Wednesday, 2 March 2016
Matters of Urgency
Donations to Political Parties
Mr Acting Deputy President Williams, I thank you for the patience you have shown having to listen to Senator Lines through all that. There is on occasion in this place—and this may be one of them—a faint stench or an aroma, if you will, of hypocrisy that permeates the air. I am getting a distinct whiff of it today with this new-found passion on the other side for finance and campaign reform! What I find extraordinary is that Senator Lines neglected to mention how the ALP get the bulk of their cash. It comes from the union movement. You know what? The individual union members are not disclosed. In fact, we know a lot of them are phantoms. We know that the unions doctor up their membership lists and then the money comes flowing through. As Senator Lines quite rightly said, the Labor Party do act on political donations—because when they get their donations they do whatever the union movement tells them to do!
There is a blight on democracy on that side of the chamber, because they are captive to a tiny subset of the population, of which the militant arm is dominant. We have heard the atrocious stories about the behaviour of union officials. We have read about them in the paper. We know just how despicably union members, who work very hard for their money and loyally pay their dues, are treated. They are treated as cannon fodder by those opposite.
I heard Senator Rhiannon's speech before. There is much that I disagree with Senator Rhiannon on, but the fact is she has been assiduous and remarkably consistent in this. It is necessary to have campaign finance reform, and so she comes to this very genuinely. Before Senator Rhiannon gets carried away by my praise, I do have to mention that she has consistently represented this position even when she has had to use a nom de plume! I remember the apology that appeared in The Sydney Morning Herald when Senator Rhiannon, using the name Norman Thompson, attacked her own party on the lack of finance reform. Personally, I would have chosen a catchier name—Norm Tom or something a bit more vigorous! But I say to Senator Rhiannon: if you want to be Norman Thompson and attack the Greens party about campaign finance reform, I say: 'Good on you, Norman! Thank you, Norman. I'm absolutely delighted with that.' Notwithstanding that Senator Rhiannon has had to hide some of her identity issues, she has been absolutely consistent in this. She is coming to this from a position of truth, unlike those on the other side.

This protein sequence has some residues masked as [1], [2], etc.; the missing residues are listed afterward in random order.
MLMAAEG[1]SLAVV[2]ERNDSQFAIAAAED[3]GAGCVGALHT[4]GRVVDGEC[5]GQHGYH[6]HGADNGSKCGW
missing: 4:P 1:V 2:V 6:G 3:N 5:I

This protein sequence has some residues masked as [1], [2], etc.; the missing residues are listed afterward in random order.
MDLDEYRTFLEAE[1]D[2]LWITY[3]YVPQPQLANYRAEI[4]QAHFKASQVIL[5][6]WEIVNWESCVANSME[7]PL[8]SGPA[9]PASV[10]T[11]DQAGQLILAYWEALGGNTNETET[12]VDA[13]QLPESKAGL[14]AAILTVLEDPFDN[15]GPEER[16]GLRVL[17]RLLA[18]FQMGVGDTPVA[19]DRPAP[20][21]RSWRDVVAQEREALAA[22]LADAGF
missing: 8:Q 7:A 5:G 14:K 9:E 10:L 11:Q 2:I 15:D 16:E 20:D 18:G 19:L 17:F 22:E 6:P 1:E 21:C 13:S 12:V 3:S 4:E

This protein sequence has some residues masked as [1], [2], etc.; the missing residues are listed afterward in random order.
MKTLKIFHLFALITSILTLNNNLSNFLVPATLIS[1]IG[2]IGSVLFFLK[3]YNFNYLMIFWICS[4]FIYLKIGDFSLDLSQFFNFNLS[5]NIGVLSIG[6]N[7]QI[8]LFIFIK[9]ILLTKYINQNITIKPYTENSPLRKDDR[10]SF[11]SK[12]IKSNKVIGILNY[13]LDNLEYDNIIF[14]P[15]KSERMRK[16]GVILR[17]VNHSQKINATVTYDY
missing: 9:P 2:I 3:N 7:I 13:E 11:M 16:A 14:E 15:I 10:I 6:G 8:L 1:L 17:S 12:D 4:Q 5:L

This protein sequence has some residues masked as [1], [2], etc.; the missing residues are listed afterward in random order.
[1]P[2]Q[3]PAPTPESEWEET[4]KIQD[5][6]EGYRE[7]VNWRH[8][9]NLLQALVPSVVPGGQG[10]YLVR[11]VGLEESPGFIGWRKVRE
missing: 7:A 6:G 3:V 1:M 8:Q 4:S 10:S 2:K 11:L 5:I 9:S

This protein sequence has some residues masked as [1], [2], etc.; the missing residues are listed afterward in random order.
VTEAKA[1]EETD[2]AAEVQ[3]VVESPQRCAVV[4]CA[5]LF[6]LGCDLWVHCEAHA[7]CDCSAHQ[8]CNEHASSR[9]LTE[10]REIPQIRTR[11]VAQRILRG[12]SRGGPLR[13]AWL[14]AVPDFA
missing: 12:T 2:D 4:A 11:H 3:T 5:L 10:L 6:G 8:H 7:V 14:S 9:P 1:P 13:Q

While I am on the Greens, it is pertinent for me to remind the Australian public that they received $1.6 million in donations from Mr Graeme Wood. At the time, it was the largest ever political donation. That was before the time of Mr Palmer, who, of course, has an enviable record in donating other people's money to his own political party! Until that particular time, it was the largest political donation. For those of us who have been here long enough, I remember when the esteemed former senator Bob Brown raised a legal campaign fund or something like that, and he received over $1 million in what were, in many cases, anonymous donations, which he refused to disclose because he said he did not know where they came from. So it is okay for a Greens leader to raise $1 million from anonymous donations to protect his legal bills, even though he is a multimillionaire superannuant. That is okay, and yet the party itself does not want to do anything about it.
Senator Rhiannon, aka Norman Thompson, is absolutely consistent in this, and I credit her with it. I also believe there needs to be campaign reform. I have spoken about this in the past. I think there are ways in which we can improve the disclosure threshold, and it is entirely appropriate for political parties to document and publish donations within a week or 10 days of them being received. I think that is entirely feasible. They have to be entered into a database anyway. Why can't they be sent off to the AEC and put online there as well? There are a number of ways in which you can do it. I also happen to believe that donations should be limited to individuals, and the individuals should put their names to it. To me, it does not matter if a family of five all want to make $5,000 donations, as long as they are there and disclosed and people can make judgements in the court of public opinion.
Notwithstanding this, I am struck by the aroma of hypocrisy that has arisen from this motion. When the Labor Party were in power—we remember those dark days—it was incumbent upon the likes of Senator Faulkner, whom Senator Rhiannon mentioned, to say how bad the Labor Party was in handling the issues that they had to deal with. We know that in other jurisdictions—in some state jurisdictions—there have been people involved in allegations of corruption. We have seen all sorts of nefarious circumstances. I keep coming back to the union movement because a lot of it seems to have taken place there. I acknowledge that, unfortunately, we have had some issues about people fraudulently doing things within other political organisations as well. It is never acceptable. We have to acknowledge that. The Labor Party are introducing this motion to lower the disclosure threshold, after they were a party to increasing that threshold, and to restrict anonymous donations, when they are the party that paid for union memberships, noting that unions give hundreds of thousands of dollars to the Labor Party by using phantom members. Dare I go back into history when the Labor Party would conduct raffles? It was an extraordinary thing. They would have a raffle, the raffle prize would be a bowl of oranges or something like that and tickets were $1,000 each! The same person bought all the raffle tickets—all 50 of them!